The Vizsla

Quick Facts

- Best for experienced dog owners
- Good with children
- Good with other animals
- Medium size
- High exercise need
- Medium shedding
- Medium guard dog abilities
- Medium ease of training

The Vizsla (pronounced VEESH-la) is a Hungarian pointer-retriever. Stone etchings from over a thousand years ago have been found which depict a hunter with his faithful Vizsla hunting at his side. They were favorites of barons and warlords who prized the hunting abilities of this beautiful dog. In Hungary in the 1800s and again after World War II, the Vizsla as a breed came dangerously close to extinction and was brought back to prominence from only twelve purebreds in that country. The breed came to the U.S. shortly after World War II and was registered with the American Kennel Club in 1960. The Vizsla was used to develop the Weimaraner, the German Shorthair Pointer and the Wire-haired Vizsla.

Temperament:
With their family and friends, the Vizsla is affectionate, gentle and loving. They are very loyal protective dogs who tend to bond closely with their family, making them dependable home guardians. When raised properly they are usually a quiet well mannered breed. However, when ill raised they can be a hyperactive ball of destruction or even obsessive-compulsive. To be truly happy, this breed needs a lot of exercise, and even better, a job. They enjoy many of the organized canine sports and trials, such as agility, obedience, flyball, scent hurdles and hunting trials. They also make outstanding jogging, rollerblading and bicycling companions and enjoy swimming, hiking and hunting.

Vizslas are intelligent dogs that are fairly easy to train. However, they can be a little stubborn and easily distracted so training can take time. Owners need to be firm, yet patient. Positive reward focused training works best. As some Vizslas tend to be a little sensitive or excitable, socialization from an early age is very important to help them grow in to a calm confident adult.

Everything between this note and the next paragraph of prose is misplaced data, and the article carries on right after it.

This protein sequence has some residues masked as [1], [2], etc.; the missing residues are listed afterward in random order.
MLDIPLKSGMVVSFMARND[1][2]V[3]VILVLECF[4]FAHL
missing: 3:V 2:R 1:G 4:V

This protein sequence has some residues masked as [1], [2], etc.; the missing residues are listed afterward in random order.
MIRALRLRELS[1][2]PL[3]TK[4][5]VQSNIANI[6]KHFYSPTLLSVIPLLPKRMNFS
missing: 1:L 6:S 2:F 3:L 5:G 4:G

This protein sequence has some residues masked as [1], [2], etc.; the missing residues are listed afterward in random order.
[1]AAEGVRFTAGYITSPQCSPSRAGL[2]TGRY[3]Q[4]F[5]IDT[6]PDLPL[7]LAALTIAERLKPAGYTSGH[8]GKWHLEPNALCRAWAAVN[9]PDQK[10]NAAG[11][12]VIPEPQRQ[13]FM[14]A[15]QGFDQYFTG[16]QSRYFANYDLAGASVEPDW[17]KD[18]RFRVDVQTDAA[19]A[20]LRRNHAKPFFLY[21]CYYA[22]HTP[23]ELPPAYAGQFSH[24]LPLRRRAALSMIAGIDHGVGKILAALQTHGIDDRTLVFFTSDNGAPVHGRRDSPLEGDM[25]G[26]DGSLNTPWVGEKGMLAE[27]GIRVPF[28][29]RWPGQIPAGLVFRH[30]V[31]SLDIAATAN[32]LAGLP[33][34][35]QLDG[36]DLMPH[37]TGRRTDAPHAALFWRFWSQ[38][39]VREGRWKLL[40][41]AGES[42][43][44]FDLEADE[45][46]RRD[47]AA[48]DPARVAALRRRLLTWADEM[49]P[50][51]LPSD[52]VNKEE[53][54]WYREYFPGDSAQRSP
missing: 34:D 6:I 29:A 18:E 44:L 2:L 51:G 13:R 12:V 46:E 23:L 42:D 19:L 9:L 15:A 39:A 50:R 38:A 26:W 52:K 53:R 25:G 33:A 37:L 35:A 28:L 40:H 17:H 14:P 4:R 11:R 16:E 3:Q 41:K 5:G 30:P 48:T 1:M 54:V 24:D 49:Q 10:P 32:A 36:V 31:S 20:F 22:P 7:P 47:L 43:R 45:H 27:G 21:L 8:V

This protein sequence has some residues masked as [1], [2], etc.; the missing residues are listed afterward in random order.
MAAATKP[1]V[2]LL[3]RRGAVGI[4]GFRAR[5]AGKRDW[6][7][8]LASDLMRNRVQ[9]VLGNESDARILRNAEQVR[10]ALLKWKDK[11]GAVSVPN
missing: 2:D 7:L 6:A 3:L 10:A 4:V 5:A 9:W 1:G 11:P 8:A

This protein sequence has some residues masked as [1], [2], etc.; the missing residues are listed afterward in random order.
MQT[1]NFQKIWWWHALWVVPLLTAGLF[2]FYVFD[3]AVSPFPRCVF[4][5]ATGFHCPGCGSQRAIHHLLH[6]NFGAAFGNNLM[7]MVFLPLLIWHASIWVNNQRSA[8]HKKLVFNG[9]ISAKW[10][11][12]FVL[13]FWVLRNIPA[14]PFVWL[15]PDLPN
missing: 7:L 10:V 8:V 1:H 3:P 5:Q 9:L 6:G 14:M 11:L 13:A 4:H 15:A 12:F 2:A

Viszlas make a fine choice for an active family with children and other animals. However he is not well suited for apartment life and city dwellers that choose to add this active breed to their family will need to be dedicated. Vizslas need at least 2-3 hours of exercise daily. Some Vizslas can be hard to housetrain and some can be chewers.

Appearance and Grooming:
The Vizsla grows to a height of 21-25 inches and weigh between 40-66 pounds. They are fairly lean dogs, with defined musculature. They are a beautiful gold-rust color with some variations in the coat (but some breeders have created a solid coat color). White markings on the chest are possible but not ideal. Their coat is short, dense, and smooth, and needs only weekly brushing. Vizslas have reddish-colored eyes and noses that match their coats. They are minimal shedders. The Vizsla's tail is docked at two-thirds its original length, to protect it from breakage.

Health:
The Vizsla is an extremely robust breed with very few health problems. This breed is prone to hip dysplasia, skin allergies, food sensitivities, cancer, and canine epilepsy. Most of these ailments are the cause of irresponsible breeding. Perspective owners should buy from a breeder who offers puppies from OFA registered parents. Due to them not having a double coat, they do not do well in extremely cold weather. Their average lifespan is 12-15 years.


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Located in: Sporting